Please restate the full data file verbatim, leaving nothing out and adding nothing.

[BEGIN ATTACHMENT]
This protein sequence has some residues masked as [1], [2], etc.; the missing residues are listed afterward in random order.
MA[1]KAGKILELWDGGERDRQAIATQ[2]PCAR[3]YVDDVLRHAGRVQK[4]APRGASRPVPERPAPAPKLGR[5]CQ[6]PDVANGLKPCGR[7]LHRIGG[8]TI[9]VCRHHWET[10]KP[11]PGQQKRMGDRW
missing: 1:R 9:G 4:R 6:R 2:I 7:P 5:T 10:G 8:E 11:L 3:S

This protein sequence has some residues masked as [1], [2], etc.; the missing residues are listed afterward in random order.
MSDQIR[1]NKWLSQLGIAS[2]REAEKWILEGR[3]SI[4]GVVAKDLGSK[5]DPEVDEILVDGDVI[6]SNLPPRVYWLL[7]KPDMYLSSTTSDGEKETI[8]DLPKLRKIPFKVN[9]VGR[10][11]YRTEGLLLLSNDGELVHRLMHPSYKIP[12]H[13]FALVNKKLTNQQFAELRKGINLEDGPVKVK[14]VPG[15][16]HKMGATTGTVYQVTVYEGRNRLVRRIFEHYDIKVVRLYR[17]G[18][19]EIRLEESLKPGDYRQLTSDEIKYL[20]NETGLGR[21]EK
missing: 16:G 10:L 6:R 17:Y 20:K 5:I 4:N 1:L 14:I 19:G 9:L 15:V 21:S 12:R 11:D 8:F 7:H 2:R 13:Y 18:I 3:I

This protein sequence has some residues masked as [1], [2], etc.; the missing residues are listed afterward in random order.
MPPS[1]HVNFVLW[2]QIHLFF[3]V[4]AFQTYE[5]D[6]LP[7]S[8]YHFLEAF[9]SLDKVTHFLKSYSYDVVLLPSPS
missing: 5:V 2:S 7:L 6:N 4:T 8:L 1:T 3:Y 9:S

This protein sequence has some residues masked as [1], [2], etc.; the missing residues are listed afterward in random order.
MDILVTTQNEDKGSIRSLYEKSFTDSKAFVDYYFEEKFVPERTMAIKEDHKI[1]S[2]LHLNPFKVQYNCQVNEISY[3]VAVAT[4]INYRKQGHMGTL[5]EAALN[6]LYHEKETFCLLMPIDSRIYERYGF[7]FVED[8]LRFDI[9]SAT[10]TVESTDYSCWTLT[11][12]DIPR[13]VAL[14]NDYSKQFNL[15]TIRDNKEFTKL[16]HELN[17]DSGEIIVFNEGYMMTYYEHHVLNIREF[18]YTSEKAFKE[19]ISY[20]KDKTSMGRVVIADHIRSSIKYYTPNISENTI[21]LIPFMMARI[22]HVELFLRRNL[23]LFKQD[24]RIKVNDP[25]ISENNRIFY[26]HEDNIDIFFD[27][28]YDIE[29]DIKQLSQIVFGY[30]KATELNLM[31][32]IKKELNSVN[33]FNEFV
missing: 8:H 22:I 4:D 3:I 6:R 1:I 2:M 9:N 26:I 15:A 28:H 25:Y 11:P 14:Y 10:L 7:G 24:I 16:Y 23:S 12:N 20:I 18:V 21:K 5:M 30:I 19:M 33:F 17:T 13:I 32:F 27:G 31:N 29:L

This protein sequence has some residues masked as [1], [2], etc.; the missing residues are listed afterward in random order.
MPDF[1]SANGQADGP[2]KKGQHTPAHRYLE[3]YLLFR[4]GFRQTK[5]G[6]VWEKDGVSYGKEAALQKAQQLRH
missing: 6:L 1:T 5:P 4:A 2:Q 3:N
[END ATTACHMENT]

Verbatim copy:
This protein sequence has some residues masked as [1], [2], etc.; the missing residues are listed afterward in random order.
MA[1]KAGKILELWDGGERDRQAIATQ[2]PCAR[3]YVDDVLRHAGRVQK[4]APRGASRPVPERPAPAPKLGR[5]CQ[6]PDVANGLKPCGR[7]LHRIGG[8]TI[9]VCRHHWET[10]KP[11]PGQQKRMGDRW
missing: 1:R 9:G 4:R 6:R 2:I 7:P 5:T 10:G 8:E 11:L 3:S

This protein sequence has some residues masked as [1], [2], etc.; the missing residues are listed afterward in random order.
MSDQIR[1]NKWLSQLGIAS[2]REAEKWILEGR[3]SI[4]GVVAKDLGSK[5]DPEVDEILVDGDVI[6]SNLPPRVYWLL[7]KPDMYLSSTTSDGEKETI[8]DLPKLRKIPFKVN[9]VGR[10][11]YRTEGLLLLSNDGELVHRLMHPSYKIP[12]H[13]FALVNKKLTNQQFAELRKGINLEDGPVKVK[14]VPG[15][16]HKMGATTGTVYQVTVYEGRNRLVRRIFEHYDIKVVRLYR[17]G[18][19]EIRLEESLKPGDYRQLTSDEIKYL[20]NETGLGR[21]EK
missing: 16:G 10:L 6:R 17:Y 20:K 5:I 4:N 1:L 14:I 19:G 9:L 15:V 21:S 12:R 11:D 8:F 7:H 2:R 13:Y 18:I 3:I

This protein sequence has some residues masked as [1], [2], etc.; the missing residues are listed afterward in random order.
MPPS[1]HVNFVLW[2]QIHLFF[3]V[4]AFQTYE[5]D[6]LP[7]S[8]YHFLEAF[9]SLDKVTHFLKSYSYDVVLLPSPS
missing: 5:V 2:S 7:L 6:N 4:T 8:L 1:T 3:Y 9:S

This protein sequence has some residues masked as [1], [2], etc.; the missing residues are listed afterward in random order.
MDILVTTQNEDKGSIRSLYEKSFTDSKAFVDYYFEEKFVPERTMAIKEDHKI[1]S[2]LHLNPFKVQYNCQVNEISY[3]VAVAT[4]INYRKQGHMGTL[5]EAALN[6]LYHEKETFCLLMPIDSRIYERYGF[7]FVED[8]LRFDI[9]SAT[10]TVESTDYSCWTLT[11][12]DIPR[13]VAL[14]NDYSKQFNL[15]TIRDNKEFTKL[16]HELN[17]DSGEIIVFNEGYMMTYYEHHVLNIREF[18]YTSEKAFKE[19]ISY[20]KDKTSMGRVVIADHIRSSIKYYTPNISENTI[21]LIPFMMARI[22]HVELFLRRNL[23]LFKQD[24]RIKVNDP[25]ISENNRIFY[26]HEDNIDIFFD[27][28]YDIE[29]DIKQLSQIVFGY[30]KATELNLM[31][32]IKKELNSVN[33]FNEFV
missing: 8:H 22:I 4:D 3:I 6:R 1:I 2:M 9:N 26:I 15:A 28:H 25:Y 11:P 14:Y 10:L 7:G 24:I 16:Y 23:S 12:N 20:I 18:V 21:K 5:M 30:I 19:M 33:F 17:T 13:I 32:F 27:G 31:N 29:L

This protein sequence has some residues masked as [1], [2], etc.; the missing residues are listed afterward in random order.
MPDF[1]SANGQADGP[2]KKGQHTPAHRYLE[3]YLLFR[4]GFRQTK[5]G[6]VWEKDGVSYGKEAALQKAQQLRH
missing: 6:L 1:T 5:P 4:A 2:Q 3:N